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Knowing precisely w h chemicals a ich re stocked is vital for optimising usage

Water Water is a valuable and increasingly expensive resource, so reducing its use should be considered whenever applicable. For instance, researchers should not use water-jet vacuum pumps because they use huge amounts of precious drinking water, and they should only use closed-circuit cooling water loops for cooling equipment/experiments. Minimising the use of deionised water is also important, as it is very costly to produce (both in terms of energy consumption and the use of chemicals for purification).

Waste Waste tends to be much more expensive than it immediately appears, as costs are usually split into different budgets; hence, no one is fully aware of the total figures. Getting rid of broken, obsolete, or surplus equipment – often sitting idle for years, taking up space that could be better utilised for productive research – is one way to reduce waste. Another is optimising recycling rates and procedures, such as: • Providing convenient recycling facilities (consumables and packaging waste). • Implementing careful separation of clinical/hazardous waste. • Ensuring that suppliers collect containers/packaging. • Implementing charts, reuse tables, or similar mechanisms to ensure that unwanted equipment, materials, etc., can be donated, exchanged, sold or disposed of safely.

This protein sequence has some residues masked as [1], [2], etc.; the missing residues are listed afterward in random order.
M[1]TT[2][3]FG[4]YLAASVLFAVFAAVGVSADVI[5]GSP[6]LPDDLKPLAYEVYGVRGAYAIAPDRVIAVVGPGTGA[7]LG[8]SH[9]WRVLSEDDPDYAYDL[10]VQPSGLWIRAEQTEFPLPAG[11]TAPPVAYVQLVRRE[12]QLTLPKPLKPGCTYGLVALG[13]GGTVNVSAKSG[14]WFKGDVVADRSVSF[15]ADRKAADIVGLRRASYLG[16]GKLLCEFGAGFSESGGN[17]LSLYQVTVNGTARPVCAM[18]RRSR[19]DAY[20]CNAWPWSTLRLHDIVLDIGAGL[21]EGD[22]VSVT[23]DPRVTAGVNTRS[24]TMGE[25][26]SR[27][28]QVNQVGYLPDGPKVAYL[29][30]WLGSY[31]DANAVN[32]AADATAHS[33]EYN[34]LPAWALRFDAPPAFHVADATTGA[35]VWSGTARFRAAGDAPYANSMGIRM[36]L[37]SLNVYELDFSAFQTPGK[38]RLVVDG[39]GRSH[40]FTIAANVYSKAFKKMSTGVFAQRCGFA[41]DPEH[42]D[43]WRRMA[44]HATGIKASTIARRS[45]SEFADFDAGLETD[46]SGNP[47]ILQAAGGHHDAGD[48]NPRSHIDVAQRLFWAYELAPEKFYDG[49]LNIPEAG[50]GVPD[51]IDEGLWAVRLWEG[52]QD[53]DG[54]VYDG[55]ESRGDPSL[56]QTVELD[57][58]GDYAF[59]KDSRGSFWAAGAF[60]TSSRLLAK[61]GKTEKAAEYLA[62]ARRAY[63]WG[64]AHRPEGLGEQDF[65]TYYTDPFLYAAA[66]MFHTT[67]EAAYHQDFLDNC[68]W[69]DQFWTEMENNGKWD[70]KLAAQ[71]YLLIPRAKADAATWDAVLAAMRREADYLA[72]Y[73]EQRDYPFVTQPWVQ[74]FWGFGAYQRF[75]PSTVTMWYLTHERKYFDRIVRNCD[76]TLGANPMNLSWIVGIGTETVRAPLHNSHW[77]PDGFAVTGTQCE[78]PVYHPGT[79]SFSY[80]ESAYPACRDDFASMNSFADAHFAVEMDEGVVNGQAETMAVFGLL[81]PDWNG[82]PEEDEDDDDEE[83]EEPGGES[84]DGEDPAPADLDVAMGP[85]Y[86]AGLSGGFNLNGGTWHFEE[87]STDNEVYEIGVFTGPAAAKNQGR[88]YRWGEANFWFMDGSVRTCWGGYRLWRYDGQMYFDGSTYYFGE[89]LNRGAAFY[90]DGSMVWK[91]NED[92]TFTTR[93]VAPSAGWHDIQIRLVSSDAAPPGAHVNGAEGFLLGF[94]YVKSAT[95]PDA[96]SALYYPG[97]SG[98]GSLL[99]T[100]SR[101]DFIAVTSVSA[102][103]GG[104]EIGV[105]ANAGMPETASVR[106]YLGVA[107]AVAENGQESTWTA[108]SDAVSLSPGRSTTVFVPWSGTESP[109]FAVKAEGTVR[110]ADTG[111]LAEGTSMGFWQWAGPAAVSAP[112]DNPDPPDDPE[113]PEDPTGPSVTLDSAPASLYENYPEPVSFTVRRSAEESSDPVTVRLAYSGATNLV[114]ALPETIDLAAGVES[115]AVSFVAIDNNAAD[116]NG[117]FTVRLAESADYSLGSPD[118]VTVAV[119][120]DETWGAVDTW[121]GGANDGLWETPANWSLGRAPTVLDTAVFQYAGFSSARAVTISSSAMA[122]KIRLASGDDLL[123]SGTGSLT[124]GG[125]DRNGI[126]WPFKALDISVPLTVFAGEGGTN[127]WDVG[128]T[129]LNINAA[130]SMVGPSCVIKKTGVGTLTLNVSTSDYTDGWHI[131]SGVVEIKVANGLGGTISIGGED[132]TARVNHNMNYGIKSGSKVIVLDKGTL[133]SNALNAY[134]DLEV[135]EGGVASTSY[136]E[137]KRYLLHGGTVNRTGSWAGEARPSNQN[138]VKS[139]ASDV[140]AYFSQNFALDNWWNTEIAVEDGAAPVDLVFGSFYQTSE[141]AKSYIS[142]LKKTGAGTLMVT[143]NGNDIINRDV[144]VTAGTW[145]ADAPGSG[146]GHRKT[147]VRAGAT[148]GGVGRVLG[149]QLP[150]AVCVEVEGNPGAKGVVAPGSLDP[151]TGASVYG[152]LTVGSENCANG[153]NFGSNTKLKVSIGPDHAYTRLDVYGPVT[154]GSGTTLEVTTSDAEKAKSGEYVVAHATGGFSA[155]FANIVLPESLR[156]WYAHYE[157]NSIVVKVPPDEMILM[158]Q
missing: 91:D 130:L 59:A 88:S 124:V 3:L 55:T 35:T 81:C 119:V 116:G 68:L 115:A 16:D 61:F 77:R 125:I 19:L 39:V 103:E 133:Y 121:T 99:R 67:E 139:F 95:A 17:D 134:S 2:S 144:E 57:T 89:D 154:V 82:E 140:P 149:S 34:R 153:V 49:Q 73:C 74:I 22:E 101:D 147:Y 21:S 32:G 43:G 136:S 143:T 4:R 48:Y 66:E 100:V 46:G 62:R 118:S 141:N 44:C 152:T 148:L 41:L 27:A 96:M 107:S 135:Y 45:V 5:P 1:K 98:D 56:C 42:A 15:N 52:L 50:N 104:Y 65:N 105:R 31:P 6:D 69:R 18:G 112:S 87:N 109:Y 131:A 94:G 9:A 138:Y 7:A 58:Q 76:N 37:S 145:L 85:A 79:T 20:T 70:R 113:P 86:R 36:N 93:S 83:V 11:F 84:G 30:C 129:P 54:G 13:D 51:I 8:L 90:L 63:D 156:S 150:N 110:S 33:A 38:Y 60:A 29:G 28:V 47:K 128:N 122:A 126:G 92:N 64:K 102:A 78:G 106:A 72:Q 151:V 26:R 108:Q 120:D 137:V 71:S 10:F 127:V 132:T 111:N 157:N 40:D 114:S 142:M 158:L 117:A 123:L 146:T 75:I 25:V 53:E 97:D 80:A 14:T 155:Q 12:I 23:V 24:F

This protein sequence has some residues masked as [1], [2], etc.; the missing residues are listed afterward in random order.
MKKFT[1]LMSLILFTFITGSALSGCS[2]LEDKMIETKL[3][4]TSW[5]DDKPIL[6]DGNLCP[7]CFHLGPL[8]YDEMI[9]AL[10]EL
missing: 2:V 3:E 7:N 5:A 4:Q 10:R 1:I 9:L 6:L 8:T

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IARU - Green Guide for Universities – pathways towards sustainability